‘We can identify two types of labels for sustainable buildings in the Netherlands. The obligatory EPC label only takes energy performance into account as a result of double glazing or the thickness of walls and cavities. The materials used in the construction don’t count towards achieving that label. Voluntary labels such as BREEAM and LEED are more holistic and also account for location, how green a roof is, and use of sustainable materials. This second group of labels has created a community of engineers who know everything about how the use of certain materials can influence the label allocation process. For this second group of labels, engineers can then give much more input to the architect by saying, ‘If you do it this way, it will result in a LEED Gold label, but if you do this and that, then you’ll get LEED Platinum.’ After all, the engineer is hired by the investor.’

Familiarity among architects

‘There are a number of architects who talk about sustainability from a moralistic point of view. Unfortunately, that doesn’t do enough to convince investors such as pension funds, because their purpose is not to improve the world. Their ‘moral duty’ is to ensure that people who are entitled to pensions receive what they have spent decades saving for. Therefore, you have to think in their terms and ask, ‘What’s in it for the investor?’ What’s the risk? What’s the return? If there’s an imbalance, then they may as well stop right there. So, as an architect or contractor working for a developer and investor, it’s better to first review what the shareholder wants. You need to speak their financial language. We know it’s not rocket science, as the returns on sustainable buildings are much higher. If you’d ask me, that’s a much better way of selling it to investors compared with moralistic fingerwagging.’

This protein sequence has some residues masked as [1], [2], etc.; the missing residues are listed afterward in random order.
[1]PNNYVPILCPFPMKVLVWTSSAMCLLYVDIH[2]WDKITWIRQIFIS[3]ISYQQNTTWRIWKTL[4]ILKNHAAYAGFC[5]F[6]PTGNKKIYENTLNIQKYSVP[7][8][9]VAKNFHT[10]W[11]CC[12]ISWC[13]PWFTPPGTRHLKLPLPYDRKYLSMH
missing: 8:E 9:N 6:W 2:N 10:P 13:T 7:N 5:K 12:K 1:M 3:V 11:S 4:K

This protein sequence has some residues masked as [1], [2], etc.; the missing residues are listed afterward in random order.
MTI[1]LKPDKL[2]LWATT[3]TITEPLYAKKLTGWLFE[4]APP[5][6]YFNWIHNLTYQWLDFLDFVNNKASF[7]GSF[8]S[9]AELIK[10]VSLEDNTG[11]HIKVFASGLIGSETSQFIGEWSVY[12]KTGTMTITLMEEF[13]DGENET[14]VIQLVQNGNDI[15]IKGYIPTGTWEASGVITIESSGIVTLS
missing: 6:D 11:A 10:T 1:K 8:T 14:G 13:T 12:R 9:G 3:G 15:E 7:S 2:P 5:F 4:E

‘Investing in sustainability for new buildings isn’t difficult at all. The main issue lies with existing buildings.’

Piet Eichholtz